1 in 10 jobs at risk without 'green' reskilling, Mayors warn Treasury

Up to 2.2 million Brits could face unemployment unless the UK's Covid-19 recovery package contains measures to reskill them for "green-collar" roles, Mayors and council leaders representing 25 million residents have warned.

The need for additional training is most pronounced in the transport, mining and built environment sectors

The need for additional training is most pronounced in the transport, mining and built environment sectors

The cohort of leaders, coordinated by UK 100, have thrown their support behind a new briefing published by the non-profit network in collaboration with the Grantham Researc2h Institute on Climate Change and the Environment. The briefing was published online and sent to Chancellor Rishi Sunak on Monday (29 June), one day before Boris Johnson’s speech in which he will outline the fundamentals of the UK’s recovery package.

According to the briefing, one in every five jobs in England will be impacted by the UK’s transition to a net-zero economy – the equivalent of more than 7,500 roles in each parliamentary constituency. Some 1.8 million people will experience increased interest from employers based on their existing skills, but almost 2.2 million more will experience decreased interest and face job losses without reskilling, it concludes. The need for additional training is most pronounced in the transport, mining and built environment sectors.

The majority of these 2.2 million people are based in the manufacturing heartlands – but these areas were also over-represented in the 1.8 million cohort, too. As such, the UK100 is warning that there is an opportunity as well as a challenge, particularly given that these regions have higher levels of deprivation and lower salaries than the national average.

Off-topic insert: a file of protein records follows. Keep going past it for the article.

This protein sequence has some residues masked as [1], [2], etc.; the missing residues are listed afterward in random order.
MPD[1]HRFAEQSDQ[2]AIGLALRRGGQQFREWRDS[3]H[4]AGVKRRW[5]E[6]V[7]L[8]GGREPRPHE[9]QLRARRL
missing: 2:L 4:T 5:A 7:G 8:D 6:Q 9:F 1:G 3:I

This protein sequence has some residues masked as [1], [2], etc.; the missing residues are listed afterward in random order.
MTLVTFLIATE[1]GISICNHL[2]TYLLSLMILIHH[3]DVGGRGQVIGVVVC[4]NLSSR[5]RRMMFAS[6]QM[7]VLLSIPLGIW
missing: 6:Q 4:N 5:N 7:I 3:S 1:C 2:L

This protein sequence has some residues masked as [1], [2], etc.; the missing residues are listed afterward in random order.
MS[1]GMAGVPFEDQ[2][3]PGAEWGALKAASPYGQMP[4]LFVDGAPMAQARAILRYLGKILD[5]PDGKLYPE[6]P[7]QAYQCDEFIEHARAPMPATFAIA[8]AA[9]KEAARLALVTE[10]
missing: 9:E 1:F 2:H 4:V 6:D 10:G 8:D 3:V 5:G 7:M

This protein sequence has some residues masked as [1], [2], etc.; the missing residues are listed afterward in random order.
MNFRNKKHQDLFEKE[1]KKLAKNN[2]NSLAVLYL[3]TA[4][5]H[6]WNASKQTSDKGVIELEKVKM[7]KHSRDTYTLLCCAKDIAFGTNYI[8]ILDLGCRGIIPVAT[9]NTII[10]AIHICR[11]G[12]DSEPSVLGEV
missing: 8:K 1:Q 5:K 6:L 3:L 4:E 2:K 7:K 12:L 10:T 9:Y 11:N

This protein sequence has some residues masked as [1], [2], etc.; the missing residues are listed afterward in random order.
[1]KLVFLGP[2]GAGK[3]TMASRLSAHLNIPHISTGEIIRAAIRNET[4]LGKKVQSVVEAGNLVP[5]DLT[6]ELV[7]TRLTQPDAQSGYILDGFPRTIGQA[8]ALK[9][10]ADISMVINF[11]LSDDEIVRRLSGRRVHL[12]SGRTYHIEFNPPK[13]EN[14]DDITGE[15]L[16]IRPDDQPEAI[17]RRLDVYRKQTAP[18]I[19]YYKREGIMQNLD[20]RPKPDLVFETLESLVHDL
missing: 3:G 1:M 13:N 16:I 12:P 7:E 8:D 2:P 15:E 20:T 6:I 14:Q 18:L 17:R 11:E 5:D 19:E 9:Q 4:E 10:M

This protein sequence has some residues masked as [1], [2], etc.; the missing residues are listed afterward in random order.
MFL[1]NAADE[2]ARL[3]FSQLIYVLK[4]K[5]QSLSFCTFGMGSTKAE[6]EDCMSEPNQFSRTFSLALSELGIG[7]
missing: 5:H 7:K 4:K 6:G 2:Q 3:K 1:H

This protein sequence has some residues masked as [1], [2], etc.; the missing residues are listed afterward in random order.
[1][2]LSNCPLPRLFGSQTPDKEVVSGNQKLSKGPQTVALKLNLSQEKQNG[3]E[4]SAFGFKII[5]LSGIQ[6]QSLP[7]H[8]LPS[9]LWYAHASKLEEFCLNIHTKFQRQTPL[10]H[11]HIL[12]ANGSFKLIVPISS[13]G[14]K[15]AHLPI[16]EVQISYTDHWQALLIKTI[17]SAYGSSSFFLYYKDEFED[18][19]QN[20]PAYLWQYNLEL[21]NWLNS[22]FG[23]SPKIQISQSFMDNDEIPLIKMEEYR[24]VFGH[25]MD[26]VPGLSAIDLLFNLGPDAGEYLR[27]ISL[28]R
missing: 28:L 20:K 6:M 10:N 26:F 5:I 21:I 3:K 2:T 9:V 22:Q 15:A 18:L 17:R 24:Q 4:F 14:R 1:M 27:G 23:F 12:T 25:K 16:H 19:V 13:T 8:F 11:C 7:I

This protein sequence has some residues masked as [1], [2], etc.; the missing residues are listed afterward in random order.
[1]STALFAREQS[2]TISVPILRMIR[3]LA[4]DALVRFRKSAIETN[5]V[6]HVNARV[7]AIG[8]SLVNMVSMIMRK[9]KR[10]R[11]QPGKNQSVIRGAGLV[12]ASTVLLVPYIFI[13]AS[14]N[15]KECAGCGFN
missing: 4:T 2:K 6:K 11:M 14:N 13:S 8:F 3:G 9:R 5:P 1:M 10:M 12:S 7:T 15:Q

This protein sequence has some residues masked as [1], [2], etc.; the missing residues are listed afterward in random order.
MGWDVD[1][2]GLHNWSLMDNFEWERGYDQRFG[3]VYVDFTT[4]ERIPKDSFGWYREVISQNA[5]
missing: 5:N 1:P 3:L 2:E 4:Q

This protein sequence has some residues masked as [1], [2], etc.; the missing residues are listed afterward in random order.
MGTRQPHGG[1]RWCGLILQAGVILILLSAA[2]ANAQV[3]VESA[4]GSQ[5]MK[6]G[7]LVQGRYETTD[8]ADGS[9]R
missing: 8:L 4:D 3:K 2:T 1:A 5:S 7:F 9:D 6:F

Areas with large Black, Asian and Minority Ethnic (BAME) communities are also disproportionately affected by the economic challenges associated with both the net-zero transition and the Covid-19 crisis, the briefing warns. The areas with the largest proportion of net jobs that require reskilling have an average of 28% BAME residents, compared to the national average of 13%.

In its 2019 general election manifesto, the Conservative Party vowed to “level up” regions across the UK, ensuring that the upfront costs and long-term benefits of key policy decisions are felt proportionately in terms of both geographical locations and social groups.

As such, UK 100 is calling on the Treasury to create reskilling programmes aimed at funnelling workers into the renewable energy, electric vehicles (EVs), building retrofit, financial services and environmental conservation sectors. Sunak is reportedly set to launch a dedicated fund for reskilling Brits to work in the renewable energy, cleantech and built environment sectors, coupled with additional investment in these sectors to assist with their expansion.

“This research shows that it is not enough to just simply unlock the economy; we need a proactive, values-led approach to drive a sustainable and inclusive recovery,” Bristol Mayor Marvin Rees said.